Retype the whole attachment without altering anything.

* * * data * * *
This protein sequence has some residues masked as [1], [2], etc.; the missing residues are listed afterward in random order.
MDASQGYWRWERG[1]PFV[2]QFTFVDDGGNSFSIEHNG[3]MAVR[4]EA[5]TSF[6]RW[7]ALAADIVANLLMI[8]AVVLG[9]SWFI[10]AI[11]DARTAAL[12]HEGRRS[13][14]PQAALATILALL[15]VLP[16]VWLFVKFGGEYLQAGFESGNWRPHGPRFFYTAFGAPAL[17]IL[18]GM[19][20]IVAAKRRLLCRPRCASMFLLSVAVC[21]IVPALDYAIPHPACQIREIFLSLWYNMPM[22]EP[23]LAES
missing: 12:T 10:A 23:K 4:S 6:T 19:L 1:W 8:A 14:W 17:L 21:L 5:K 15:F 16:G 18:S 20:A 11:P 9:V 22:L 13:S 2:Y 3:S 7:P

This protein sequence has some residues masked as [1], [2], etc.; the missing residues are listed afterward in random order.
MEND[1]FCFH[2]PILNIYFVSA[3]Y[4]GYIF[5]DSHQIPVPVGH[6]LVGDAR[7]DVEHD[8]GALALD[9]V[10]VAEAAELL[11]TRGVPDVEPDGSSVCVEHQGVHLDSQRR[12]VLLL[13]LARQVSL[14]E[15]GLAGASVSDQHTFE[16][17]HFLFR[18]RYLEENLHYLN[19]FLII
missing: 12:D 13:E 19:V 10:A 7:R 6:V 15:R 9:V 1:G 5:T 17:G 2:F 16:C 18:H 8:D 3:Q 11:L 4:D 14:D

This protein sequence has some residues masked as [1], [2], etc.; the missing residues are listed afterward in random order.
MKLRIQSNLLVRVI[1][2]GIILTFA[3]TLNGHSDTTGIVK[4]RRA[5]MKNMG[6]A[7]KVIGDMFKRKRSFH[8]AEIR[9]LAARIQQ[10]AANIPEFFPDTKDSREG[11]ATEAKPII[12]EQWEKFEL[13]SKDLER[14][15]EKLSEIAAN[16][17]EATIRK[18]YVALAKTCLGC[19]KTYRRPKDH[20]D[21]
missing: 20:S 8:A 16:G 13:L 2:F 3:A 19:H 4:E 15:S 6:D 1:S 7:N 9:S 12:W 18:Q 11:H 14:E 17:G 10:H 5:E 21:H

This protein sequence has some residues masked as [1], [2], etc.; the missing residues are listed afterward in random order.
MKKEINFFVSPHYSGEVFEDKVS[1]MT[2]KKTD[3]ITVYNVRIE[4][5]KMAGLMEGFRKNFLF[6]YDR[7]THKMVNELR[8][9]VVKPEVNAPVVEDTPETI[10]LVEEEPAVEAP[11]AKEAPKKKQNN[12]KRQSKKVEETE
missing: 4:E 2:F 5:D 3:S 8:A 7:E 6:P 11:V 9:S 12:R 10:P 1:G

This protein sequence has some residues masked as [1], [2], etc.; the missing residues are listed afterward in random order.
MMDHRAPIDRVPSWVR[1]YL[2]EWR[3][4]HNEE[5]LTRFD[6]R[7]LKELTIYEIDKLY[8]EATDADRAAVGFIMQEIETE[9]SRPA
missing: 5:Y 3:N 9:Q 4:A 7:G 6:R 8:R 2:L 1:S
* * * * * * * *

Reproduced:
This protein sequence has some residues masked as [1], [2], etc.; the missing residues are listed afterward in random order.
MDASQGYWRWERG[1]PFV[2]QFTFVDDGGNSFSIEHNG[3]MAVR[4]EA[5]TSF[6]RW[7]ALAADIVANLLMI[8]AVVLG[9]SWFI[10]AI[11]DARTAAL[12]HEGRRS[13][14]PQAALATILALL[15]VLP[16]VWLFVKFGGEYLQAGFESGNWRPHGPRFFYTAFGAPAL[17]IL[18]GM[19][20]IVAAKRRLLCRPRCASMFLLSVAVC[21]IVPALDYAIPHPACQIREIFLSLWYNMPM[22]EP[23]LAES
missing: 12:T 10:A 23:K 4:S 6:T 19:L 1:W 8:A 14:W 17:L 21:L 5:K 15:F 16:G 18:S 20:A 11:P 9:V 22:L 13:S 2:Y 3:S 7:P

This protein sequence has some residues masked as [1], [2], etc.; the missing residues are listed afterward in random order.
MEND[1]FCFH[2]PILNIYFVSA[3]Y[4]GYIF[5]DSHQIPVPVGH[6]LVGDAR[7]DVEHD[8]GALALD[9]V[10]VAEAAELL[11]TRGVPDVEPDGSSVCVEHQGVHLDSQRR[12]VLLL[13]LARQVSL[14]E[15]GLAGASVSDQHTFE[16][17]HFLFR[18]RYLEENLHYLN[19]FLII
missing: 12:D 13:E 19:V 10:A 7:R 6:V 15:R 9:V 1:G 5:T 17:G 2:F 16:C 18:H 8:D 3:Q 11:L 4:D 14:D

This protein sequence has some residues masked as [1], [2], etc.; the missing residues are listed afterward in random order.
MKLRIQSNLLVRVI[1][2]GIILTFA[3]TLNGHSDTTGIVK[4]RRA[5]MKNMG[6]A[7]KVIGDMFKRKRSFH[8]AEIR[9]LAARIQQ[10]AANIPEFFPDTKDSREG[11]ATEAKPII[12]EQWEKFEL[13]SKDLER[14][15]EKLSEIAAN[16][17]EATIRK[18]YVALAKTCLGC[19]KTYRRPKDH[20]D[21]
missing: 20:S 8:A 16:G 13:L 2:F 3:A 19:H 4:E 15:S 6:D 1:S 7:N 9:S 12:W 18:Q 11:H 14:E 17:G 10:H 5:E 21:H

This protein sequence has some residues masked as [1], [2], etc.; the missing residues are listed afterward in random order.
MKKEINFFVSPHYSGEVFEDKVS[1]MT[2]KKTD[3]ITVYNVRIE[4][5]KMAGLMEGFRKNFLF[6]YDR[7]THKMVNELR[8][9]VVKPEVNAPVVEDTPETI[10]LVEEEPAVEAP[11]AKEAPKKKQNN[12]KRQSKKVEETE
missing: 4:E 2:F 5:D 3:S 8:A 7:E 6:P 11:V 9:S 12:R 10:P 1:G

This protein sequence has some residues masked as [1], [2], etc.; the missing residues are listed afterward in random order.
MMDHRAPIDRVPSWVR[1]YL[2]EWR[3][4]HNEE[5]LTRFD[6]R[7]LKELTIYEIDKLY[8]EATDADRAAVGFIMQEIETE[9]SRPA
missing: 5:Y 3:N 9:Q 4:A 7:G 6:R 8:R 2:L 1:S